Articles by Shouming Zhang in JoVE
Intracranial Subarachnoidal Route of Infection for Investigating Roles of Streptococcus suis Biofilms in Meningitis in a Mouse Infection Model Shouming Zhang1,2,3, Xueping Gao1,2,3, Genhui Xiao1,2,3,4, Chengping Lu1,2,3, Huochun Yao1,2,3, Hongjie Fan1,2,3,5, Zongfu Wu1,2,3 1College of Veterinary Medicine, Nanjing Agricultural University, 2Key Lab of Animal Bacteriology, Ministry of Agriculture, 3OIE Reference Lab for Swine Streptococcosis, 4School of Medicine, Tsinghua University, 5Jiangsu Co-innovation Center for Prevention and Control of Important Animal Infectious Diseases and Zoonoses Here, we describe the intracranial subarachnoidal route of infection in mice to study roles of biofilms in Streptococcus suis meningitis. This infection model is also suitable for studying the pathogenesis of other bacterial meningitis and the efficacy of new drugs against bacterial meningitis.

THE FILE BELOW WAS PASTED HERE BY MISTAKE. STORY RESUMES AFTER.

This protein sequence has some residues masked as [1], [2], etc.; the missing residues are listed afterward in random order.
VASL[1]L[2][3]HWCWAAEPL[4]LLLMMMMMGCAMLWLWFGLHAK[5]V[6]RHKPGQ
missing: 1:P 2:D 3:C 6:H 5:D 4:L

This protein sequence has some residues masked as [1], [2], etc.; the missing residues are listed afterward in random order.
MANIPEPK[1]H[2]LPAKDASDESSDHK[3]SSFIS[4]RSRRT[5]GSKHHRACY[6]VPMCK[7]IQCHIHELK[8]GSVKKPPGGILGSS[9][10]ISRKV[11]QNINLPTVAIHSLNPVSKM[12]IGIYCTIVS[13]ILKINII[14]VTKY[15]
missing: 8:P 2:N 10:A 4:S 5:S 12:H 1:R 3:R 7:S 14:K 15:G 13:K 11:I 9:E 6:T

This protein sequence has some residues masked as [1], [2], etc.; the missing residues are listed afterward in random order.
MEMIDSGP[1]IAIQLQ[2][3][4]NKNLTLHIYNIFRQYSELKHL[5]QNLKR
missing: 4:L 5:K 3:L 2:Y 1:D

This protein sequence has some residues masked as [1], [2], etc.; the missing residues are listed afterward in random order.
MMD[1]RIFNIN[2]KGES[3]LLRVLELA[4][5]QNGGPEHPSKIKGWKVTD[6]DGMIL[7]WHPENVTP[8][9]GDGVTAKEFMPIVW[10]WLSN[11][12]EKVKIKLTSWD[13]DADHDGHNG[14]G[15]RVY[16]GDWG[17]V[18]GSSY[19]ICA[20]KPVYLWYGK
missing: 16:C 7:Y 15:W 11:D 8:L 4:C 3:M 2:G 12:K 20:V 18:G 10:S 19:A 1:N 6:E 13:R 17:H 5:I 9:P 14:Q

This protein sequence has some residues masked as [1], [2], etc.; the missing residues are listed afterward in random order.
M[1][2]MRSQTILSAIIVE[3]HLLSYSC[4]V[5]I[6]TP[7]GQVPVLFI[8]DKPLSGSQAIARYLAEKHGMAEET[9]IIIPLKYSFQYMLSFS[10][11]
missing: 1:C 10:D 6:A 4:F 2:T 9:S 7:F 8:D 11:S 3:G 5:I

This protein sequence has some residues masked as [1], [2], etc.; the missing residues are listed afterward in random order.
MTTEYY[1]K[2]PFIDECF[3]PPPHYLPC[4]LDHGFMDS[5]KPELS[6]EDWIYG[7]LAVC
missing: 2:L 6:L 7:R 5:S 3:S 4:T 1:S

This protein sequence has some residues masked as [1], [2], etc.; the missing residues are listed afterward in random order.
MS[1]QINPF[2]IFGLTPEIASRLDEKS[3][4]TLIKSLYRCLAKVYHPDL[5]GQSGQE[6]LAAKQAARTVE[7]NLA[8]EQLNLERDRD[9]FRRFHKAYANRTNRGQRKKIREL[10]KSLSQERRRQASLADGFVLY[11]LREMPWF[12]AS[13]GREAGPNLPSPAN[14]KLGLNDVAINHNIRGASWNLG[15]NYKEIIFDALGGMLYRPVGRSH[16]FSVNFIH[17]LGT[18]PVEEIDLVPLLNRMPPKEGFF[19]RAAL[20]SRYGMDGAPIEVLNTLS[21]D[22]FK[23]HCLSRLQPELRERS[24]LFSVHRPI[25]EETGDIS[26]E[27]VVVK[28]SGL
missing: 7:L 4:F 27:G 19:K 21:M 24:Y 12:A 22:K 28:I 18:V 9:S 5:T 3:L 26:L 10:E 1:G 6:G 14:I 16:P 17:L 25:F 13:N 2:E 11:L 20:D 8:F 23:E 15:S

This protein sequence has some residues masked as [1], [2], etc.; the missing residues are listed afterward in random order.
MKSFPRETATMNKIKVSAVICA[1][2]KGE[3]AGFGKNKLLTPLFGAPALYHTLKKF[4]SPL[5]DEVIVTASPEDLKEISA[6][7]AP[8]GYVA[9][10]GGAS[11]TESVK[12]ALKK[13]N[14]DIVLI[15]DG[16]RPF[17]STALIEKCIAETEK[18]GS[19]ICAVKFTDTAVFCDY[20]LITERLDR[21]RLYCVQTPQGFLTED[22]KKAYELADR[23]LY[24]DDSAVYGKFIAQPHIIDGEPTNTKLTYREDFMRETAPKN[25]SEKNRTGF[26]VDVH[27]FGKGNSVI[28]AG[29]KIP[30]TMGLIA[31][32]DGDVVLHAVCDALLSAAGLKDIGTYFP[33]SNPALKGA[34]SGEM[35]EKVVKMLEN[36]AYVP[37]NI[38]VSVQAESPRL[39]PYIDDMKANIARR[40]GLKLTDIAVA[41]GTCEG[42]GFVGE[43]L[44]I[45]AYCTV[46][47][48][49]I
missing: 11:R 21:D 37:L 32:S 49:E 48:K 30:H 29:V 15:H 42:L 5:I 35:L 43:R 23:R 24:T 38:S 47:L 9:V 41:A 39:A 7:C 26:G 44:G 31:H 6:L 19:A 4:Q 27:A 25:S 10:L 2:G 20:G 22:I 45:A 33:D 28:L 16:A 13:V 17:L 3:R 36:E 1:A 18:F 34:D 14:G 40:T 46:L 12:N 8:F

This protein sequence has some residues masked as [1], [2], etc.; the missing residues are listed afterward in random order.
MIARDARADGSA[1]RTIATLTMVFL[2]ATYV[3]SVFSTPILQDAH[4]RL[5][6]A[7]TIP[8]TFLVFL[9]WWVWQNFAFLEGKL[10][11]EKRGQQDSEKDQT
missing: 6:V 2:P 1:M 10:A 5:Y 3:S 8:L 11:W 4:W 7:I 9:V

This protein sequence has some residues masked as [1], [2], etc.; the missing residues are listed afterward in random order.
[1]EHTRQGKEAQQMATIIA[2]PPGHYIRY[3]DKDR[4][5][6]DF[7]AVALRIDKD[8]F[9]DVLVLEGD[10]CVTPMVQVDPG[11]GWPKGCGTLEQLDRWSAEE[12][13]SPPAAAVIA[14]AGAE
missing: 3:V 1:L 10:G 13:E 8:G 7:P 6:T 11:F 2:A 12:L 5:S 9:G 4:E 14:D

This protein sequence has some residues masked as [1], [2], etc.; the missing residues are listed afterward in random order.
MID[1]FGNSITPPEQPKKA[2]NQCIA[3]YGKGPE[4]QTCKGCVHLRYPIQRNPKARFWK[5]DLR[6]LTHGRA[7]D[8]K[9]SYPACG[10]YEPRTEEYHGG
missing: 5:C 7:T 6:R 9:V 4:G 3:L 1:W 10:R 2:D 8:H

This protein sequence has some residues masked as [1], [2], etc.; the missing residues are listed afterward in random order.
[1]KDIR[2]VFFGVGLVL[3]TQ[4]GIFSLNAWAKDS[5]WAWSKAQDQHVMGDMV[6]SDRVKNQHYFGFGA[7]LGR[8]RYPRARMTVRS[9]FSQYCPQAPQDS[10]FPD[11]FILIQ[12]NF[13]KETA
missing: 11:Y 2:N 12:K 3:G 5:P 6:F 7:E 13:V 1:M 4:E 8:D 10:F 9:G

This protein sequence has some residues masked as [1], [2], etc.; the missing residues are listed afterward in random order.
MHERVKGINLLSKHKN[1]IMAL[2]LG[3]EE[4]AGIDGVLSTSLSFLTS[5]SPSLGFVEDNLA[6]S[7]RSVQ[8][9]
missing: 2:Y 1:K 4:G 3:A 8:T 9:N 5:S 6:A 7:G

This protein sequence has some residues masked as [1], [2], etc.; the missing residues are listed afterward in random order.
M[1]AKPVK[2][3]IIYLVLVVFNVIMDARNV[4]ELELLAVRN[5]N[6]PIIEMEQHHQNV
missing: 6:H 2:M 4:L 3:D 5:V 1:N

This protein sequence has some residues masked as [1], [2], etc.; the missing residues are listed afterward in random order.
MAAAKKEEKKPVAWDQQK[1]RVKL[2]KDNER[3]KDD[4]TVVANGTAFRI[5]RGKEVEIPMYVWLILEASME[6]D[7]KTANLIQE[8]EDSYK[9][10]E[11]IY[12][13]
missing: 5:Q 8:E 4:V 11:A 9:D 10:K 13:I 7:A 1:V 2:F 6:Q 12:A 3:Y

Other articles by Shouming Zhang on PubMed
Mac Protein is Not an Essential Virulence Factor for the Virulent Reference Strain Streptococcus Suis P1/7 Current Microbiology. | Pubmed ID: 27847975 Streptococcus suis is a major pathogen of pigs and also an important zoonotic agent for humans. A S. suis protein containing Mac-1 domain (designated Mac) is a protective antigen, exclusively cleaves porcine IgM, and contributes to complement evasion with the presence of high titers of specific porcine anti-S. suis IgM, but its role in S. suis virulence has not been investigated in natural healthy host without specific IgM. In this study, a mac deletion mutant was constructed by homologous recombination in S. suis serotype 2 virulent reference strain P1/7. Deletion of mac did not significantly influence phagocytosis or intracellular survival within murine macrophages RAW264.7, or the oxidative-burst induction of RAW264.7 and murine neutrophils. Furthermore, the mutant is as virulent as the wild-type strain in pig, mouse, and zebrafish infection models. Our data suggest that Mac is not essential for S. suis virulence in strain P1/7 in natural healthy host without specific IgM, and the immunogenicity of Mac does not appear to correlate with its significance for virulence.